Genetically Modified Crop Innovations and Product Differentiation: Trade and Welfare Effects in the Soybean Complex

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2002-11-01
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Sobolevsky, Andrei
Moschini, GianCarlo
Lapan, Harvey
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Moschini, Giancarlo
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Center for Agricultural and Rural Development

The Center for Agricultural and Rural Development (CARD) conducts innovative public policy and economic research on agricultural, environmental, and food issues. CARD uniquely combines academic excellence with engagement and anticipatory thinking to inform and benefit society.

CARD researchers develop and apply economic theory, quantitative methods, and interdisciplinary approaches to create relevant knowledge. Communication efforts target state and federal policymakers; the research community; agricultural, food, and environmental groups; individual decision-makers; and international audiences.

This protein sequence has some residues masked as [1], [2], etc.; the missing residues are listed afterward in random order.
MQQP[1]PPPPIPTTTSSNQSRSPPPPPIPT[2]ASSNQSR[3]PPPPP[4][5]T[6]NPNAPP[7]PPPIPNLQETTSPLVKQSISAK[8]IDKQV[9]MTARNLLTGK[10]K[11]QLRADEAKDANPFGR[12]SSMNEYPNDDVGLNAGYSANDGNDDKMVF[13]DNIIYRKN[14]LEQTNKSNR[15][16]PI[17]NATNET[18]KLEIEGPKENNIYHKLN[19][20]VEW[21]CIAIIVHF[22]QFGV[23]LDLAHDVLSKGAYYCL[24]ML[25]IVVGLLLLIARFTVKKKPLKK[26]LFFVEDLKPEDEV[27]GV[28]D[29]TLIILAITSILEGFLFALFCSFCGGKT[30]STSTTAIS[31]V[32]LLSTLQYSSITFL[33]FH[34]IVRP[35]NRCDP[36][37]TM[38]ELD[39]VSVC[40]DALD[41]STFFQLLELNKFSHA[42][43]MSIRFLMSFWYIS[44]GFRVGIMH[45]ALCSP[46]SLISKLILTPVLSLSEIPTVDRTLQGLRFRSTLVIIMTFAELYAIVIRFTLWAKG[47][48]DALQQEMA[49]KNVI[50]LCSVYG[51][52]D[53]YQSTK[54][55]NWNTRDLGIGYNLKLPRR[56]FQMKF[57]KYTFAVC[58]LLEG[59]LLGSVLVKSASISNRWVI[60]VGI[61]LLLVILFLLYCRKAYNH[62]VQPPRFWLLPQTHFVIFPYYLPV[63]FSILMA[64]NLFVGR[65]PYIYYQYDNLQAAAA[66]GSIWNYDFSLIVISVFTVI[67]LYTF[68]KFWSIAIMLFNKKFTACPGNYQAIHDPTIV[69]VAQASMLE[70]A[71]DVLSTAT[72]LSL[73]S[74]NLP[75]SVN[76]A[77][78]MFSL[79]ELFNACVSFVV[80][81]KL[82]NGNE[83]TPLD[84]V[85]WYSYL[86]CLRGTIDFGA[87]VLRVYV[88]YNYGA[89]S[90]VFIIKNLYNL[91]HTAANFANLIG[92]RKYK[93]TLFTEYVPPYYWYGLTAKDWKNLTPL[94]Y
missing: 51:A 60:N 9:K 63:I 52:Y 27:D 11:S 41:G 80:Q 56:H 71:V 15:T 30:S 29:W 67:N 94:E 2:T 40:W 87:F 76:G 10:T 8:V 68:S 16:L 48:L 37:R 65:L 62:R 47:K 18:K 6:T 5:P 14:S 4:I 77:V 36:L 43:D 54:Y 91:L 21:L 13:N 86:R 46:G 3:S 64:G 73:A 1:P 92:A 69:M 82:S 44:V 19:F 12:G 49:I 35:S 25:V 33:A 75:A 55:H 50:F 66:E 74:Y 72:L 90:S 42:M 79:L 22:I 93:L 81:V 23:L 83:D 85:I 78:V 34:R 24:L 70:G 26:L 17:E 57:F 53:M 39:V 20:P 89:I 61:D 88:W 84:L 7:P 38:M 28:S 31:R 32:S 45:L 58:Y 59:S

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We develop a new partial equilibrium, four-region world trade model for the soybean complex comprising soybeans, soybean oil, and soybean meal. In the model, some consumers view genetically modified Roundup Ready (RR) soybeans and products as weakly inferior to conventional ones; the RR seed is patented and sold worldwide by a U.S. firm; and producers employ a costly segregation technology to separate conventional and biotech products in the supply chain. The calibrated model is solved for equilibrium prices, quantities, production patterns, trade flows, and welfare changes under different assumptions regarding regional government’s production and trade policies, differentiated consumer tastes, and several other demand and supply parameters. Incomplete adoption of RR technology naturally arises in the free trade equilibrium, with the United States producing both genetically modified and conventional soybeans. The United States, Argentina, Brazil and the Rest of the World all gain from the introduction of RR soybeans, although some groups of agents (producers or consumers) may lose. Compared to free trade with no domestic bans, a ban on RR production in the Rest of the World improves that region’s welfare at some levels of segregation costs but hurts the United States. Introduction of the same ban in Brazil benefits its farmers but makes the region worse off, and an import ban on RR products significantly reduces welfare of all agents. Price support programs for U.S. farmers, despite hurting the United States, have the potential to further improve the world’s efficiency. The distribution of welfare between consumers and producers appears to be sensitive to several parameters of the model, but region-level outcomes are robust with respect to most of them and are sensitive only to parameters defining the share of consumers conscious of genetically modified organisms and the elasticity of demand for conventional product varieties.

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